The wristbands let healthcare professionals know how much oxygen to administer.
A health trust in Kent is believed to be the first in the country to be pioneering a simple but effective wristband, for patients with conditions such as Chronic obstructive pulmonary disease (COPD).
Kent Community Health NHS Foundation Trust (KCHFT) is trialing the wristbands with patients at risk of type two respiratory failure.
The project involves patients being given a coloured wristband, which tells health professionals how much oxygen they need, should they become unwell.
With the bands corresponding to those used in hospitals, the ambulance service and accident and emergency staff are able to initiate the appropriate level of oxygen for the patient. It also reduces the risk of giving too much oxygen in an emergency situation.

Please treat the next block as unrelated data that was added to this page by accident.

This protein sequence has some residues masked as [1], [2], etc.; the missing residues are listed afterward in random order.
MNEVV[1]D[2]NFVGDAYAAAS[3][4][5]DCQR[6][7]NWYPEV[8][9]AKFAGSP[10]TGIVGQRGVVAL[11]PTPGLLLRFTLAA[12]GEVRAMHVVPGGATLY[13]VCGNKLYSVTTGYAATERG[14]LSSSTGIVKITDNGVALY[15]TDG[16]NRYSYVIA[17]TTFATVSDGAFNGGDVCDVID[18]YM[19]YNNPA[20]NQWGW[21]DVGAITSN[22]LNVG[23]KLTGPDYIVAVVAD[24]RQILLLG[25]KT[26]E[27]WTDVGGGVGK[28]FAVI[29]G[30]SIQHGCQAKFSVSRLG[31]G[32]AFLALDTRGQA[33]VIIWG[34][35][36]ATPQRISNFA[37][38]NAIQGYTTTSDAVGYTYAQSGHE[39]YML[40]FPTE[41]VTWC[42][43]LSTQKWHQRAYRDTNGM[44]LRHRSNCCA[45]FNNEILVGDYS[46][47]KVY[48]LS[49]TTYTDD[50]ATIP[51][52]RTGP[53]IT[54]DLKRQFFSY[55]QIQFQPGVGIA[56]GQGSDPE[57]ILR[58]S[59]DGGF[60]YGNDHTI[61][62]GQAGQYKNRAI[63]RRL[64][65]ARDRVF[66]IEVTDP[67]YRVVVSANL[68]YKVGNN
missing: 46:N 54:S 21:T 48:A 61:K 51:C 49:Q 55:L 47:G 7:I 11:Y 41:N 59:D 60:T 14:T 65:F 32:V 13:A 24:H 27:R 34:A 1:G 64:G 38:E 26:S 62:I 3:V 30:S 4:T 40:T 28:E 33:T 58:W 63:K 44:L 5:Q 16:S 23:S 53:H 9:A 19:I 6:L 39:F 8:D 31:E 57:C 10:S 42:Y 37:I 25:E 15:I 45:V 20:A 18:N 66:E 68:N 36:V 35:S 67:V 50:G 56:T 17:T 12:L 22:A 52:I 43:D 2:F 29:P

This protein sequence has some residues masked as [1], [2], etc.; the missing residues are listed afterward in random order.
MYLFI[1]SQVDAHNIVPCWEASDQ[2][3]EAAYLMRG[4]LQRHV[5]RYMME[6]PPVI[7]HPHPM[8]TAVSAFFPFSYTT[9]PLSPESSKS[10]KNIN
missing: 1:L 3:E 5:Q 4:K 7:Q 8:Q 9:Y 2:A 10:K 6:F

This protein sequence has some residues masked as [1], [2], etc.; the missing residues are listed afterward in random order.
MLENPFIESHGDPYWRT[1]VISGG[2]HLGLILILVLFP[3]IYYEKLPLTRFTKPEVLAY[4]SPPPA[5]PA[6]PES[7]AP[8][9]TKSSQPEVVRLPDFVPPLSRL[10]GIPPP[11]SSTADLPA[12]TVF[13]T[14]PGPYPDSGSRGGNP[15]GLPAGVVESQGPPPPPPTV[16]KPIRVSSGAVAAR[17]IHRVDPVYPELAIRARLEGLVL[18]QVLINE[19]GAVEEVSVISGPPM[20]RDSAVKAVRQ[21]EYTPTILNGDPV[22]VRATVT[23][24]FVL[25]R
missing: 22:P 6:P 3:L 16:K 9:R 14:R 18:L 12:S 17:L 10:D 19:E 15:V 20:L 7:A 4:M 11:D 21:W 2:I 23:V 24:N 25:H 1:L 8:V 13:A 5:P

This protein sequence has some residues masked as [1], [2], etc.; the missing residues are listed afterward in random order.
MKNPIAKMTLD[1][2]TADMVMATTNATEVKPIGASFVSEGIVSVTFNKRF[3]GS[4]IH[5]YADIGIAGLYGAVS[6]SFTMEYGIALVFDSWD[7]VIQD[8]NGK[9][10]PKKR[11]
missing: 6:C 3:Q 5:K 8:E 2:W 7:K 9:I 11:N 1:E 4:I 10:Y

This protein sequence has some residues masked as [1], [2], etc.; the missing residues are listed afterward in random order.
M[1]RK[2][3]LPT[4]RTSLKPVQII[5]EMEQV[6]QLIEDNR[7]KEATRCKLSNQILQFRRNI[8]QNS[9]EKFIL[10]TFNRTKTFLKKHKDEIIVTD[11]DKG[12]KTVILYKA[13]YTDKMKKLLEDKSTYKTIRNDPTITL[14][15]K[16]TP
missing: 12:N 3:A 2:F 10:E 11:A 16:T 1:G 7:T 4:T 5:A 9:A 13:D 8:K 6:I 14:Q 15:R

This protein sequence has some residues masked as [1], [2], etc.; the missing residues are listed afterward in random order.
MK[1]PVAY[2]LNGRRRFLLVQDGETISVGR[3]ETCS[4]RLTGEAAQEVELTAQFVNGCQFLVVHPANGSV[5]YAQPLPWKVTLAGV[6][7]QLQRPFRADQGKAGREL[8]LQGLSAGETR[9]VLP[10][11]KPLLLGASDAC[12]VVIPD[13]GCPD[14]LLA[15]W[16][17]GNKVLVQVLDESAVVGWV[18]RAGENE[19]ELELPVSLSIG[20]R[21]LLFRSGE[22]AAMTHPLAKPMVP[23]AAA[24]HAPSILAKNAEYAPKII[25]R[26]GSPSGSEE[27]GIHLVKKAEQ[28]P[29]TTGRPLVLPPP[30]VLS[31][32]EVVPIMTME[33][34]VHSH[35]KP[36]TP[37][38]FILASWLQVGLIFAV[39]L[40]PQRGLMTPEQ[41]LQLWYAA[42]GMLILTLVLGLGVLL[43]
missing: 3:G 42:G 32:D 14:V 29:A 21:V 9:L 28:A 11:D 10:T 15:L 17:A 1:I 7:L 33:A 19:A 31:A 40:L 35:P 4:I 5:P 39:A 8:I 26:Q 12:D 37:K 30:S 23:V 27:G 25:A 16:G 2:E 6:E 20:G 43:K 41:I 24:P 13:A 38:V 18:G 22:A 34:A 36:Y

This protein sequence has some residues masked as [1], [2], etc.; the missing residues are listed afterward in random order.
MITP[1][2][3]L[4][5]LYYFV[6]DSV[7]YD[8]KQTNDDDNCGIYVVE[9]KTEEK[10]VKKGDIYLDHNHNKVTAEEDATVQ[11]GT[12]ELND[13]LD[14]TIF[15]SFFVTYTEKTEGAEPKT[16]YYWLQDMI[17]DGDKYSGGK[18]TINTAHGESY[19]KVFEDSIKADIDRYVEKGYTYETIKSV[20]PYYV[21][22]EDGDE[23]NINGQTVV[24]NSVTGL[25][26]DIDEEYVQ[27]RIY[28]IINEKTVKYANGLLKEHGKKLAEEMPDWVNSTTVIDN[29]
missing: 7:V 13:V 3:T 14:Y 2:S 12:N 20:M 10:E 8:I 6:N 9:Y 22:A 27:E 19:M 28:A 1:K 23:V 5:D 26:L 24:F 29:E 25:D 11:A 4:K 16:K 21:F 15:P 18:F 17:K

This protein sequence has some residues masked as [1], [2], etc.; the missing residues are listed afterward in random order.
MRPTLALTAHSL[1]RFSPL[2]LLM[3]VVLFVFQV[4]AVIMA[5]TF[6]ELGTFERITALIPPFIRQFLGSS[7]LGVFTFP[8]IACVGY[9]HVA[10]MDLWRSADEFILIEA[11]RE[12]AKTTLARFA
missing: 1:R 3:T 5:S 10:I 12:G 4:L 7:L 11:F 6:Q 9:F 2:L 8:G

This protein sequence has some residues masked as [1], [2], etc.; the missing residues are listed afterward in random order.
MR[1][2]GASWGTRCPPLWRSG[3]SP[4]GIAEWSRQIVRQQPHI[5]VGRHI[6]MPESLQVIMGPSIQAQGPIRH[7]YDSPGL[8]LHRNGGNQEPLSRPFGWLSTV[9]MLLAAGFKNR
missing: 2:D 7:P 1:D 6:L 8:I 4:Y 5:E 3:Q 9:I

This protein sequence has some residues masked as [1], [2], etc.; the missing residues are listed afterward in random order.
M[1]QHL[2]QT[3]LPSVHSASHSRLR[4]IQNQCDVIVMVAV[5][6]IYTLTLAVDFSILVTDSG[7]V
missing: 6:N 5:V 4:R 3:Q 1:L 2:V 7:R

Reducing hospital admissions.
For some respiratory patients, too much oxygen can lead to type two respiratory failure where high levels of carbon dioxide can have serious health complications and in extreme cases can lead to death if left untreated.
Sheilagh McCrossan, the Professional Lead for KCHFT, said: “The results so far are very promising and do seem to indicate that the project has reduced admissions to hospital with type two respiratory failure, and is reducing the length of stay for patients being admitted with a flare up of their COPD.”
The oxygen wristbands pilot is a quality improvement project at KCHFT, where the trust is looking at what it does and how it can do things better.
Previously, respiratory patients at the trust were given small alerts card that often got lost or forgotten about.